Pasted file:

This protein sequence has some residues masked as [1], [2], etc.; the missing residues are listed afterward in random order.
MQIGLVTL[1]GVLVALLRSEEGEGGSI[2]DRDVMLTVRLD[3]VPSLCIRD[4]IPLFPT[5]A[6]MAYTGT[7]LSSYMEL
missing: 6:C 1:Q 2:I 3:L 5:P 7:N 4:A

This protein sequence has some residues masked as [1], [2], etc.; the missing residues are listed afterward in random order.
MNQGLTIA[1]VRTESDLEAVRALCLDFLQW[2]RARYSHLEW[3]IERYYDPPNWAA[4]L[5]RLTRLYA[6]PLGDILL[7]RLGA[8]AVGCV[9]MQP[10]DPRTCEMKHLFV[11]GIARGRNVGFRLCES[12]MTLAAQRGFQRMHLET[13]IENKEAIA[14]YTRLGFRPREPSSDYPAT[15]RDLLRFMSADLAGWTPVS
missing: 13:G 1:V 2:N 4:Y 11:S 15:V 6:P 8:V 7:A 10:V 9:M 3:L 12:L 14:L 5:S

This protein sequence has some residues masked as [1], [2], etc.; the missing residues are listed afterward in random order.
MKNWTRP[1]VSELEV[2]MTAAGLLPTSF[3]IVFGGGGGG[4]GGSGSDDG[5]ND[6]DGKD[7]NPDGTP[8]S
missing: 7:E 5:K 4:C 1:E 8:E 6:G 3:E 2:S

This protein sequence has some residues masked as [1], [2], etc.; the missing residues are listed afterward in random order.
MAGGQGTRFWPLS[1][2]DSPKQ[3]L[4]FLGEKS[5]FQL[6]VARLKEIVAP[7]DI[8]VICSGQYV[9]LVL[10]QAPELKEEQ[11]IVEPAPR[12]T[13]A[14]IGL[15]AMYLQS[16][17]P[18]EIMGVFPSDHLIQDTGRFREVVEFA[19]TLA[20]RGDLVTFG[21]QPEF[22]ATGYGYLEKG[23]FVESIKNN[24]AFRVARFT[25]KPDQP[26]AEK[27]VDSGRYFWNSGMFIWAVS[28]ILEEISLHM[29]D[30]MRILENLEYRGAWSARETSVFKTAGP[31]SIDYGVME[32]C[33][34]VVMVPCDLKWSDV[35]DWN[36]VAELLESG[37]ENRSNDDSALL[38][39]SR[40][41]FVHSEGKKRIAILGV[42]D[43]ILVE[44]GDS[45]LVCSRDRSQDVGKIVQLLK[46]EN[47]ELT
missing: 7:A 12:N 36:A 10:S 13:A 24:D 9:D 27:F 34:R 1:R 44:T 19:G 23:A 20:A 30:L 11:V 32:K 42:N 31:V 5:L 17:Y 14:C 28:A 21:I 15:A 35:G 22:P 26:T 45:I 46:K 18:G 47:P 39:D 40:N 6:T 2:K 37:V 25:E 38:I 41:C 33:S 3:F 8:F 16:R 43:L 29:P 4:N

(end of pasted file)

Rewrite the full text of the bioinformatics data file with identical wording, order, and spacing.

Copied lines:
This protein sequence has some residues masked as [1], [2], etc.; the missing residues are listed afterward in random order.
MQIGLVTL[1]GVLVALLRSEEGEGGSI[2]DRDVMLTVRLD[3]VPSLCIRD[4]IPLFPT[5]A[6]MAYTGT[7]LSSYMEL
missing: 6:C 1:Q 2:I 3:L 5:P 7:N 4:A

This protein sequence has some residues masked as [1], [2], etc.; the missing residues are listed afterward in random order.
MNQGLTIA[1]VRTESDLEAVRALCLDFLQW[2]RARYSHLEW[3]IERYYDPPNWAA[4]L[5]RLTRLYA[6]PLGDILL[7]RLGA[8]AVGCV[9]MQP[10]DPRTCEMKHLFV[11]GIARGRNVGFRLCES[12]MTLAAQRGFQRMHLET[13]IENKEAIA[14]YTRLGFRPREPSSDYPAT[15]RDLLRFMSADLAGWTPVS
missing: 13:G 1:V 2:N 4:Y 11:S 15:V 6:P 8:V 7:A 10:V 9:M 3:L 12:L 14:L 5:S

This protein sequence has some residues masked as [1], [2], etc.; the missing residues are listed afterward in random order.
MKNWTRP[1]VSELEV[2]MTAAGLLPTSF[3]IVFGGGGGG[4]GGSGSDDG[5]ND[6]DGKD[7]NPDGTP[8]S
missing: 7:E 5:K 4:C 1:E 8:E 6:G 3:E 2:S

This protein sequence has some residues masked as [1], [2], etc.; the missing residues are listed afterward in random order.
MAGGQGTRFWPLS[1][2]DSPKQ[3]L[4]FLGEKS[5]FQL[6]VARLKEIVAP[7]DI[8]VICSGQYV[9]LVL[10]QAPELKEEQ[11]IVEPAPR[12]T[13]A[14]IGL[15]AMYLQS[16][17]P[18]EIMGVFPSDHLIQDTGRFREVVEFA[19]TLA[20]RGDLVTFG[21]QPEF[22]ATGYGYLEKG[23]FVESIKNN[24]AFRVARFT[25]KPDQP[26]AEK[27]VDSGRYFWNSGMFIWAVS[28]ILEEISLHM[29]D[30]MRILENLEYRGAWSARETSVFKTAGP[31]SIDYGVME[32]C[33][34]VVMVPCDLKWSDV[35]DWN[36]VAELLESG[37]ENRSNDDSALL[38][39]SR[40][41]FVHSEGKKRIAILGV[42]D[43]ILVE[44]GDS[45]LVCSRDRSQDVGKIVQLLK[46]EN[47]ELT
missing: 7:A 12:N 36:A 10:S 13:A 24:D 9:D 27:F 34:R 1:R 44:T 19:G 23:A 20:A 30:L 11:V 32:K 42:N 31:V 5:L 17:Y 14:C 28:A 21:I 15:A 35:G 22:P 26:T 45:I 46:K 18:G 47:P 39:D 40:N 6:T 2:K 37:V 25:E 38:I 41:C 33:S 3:F 8:F 16:R 43:L 29:P 4:N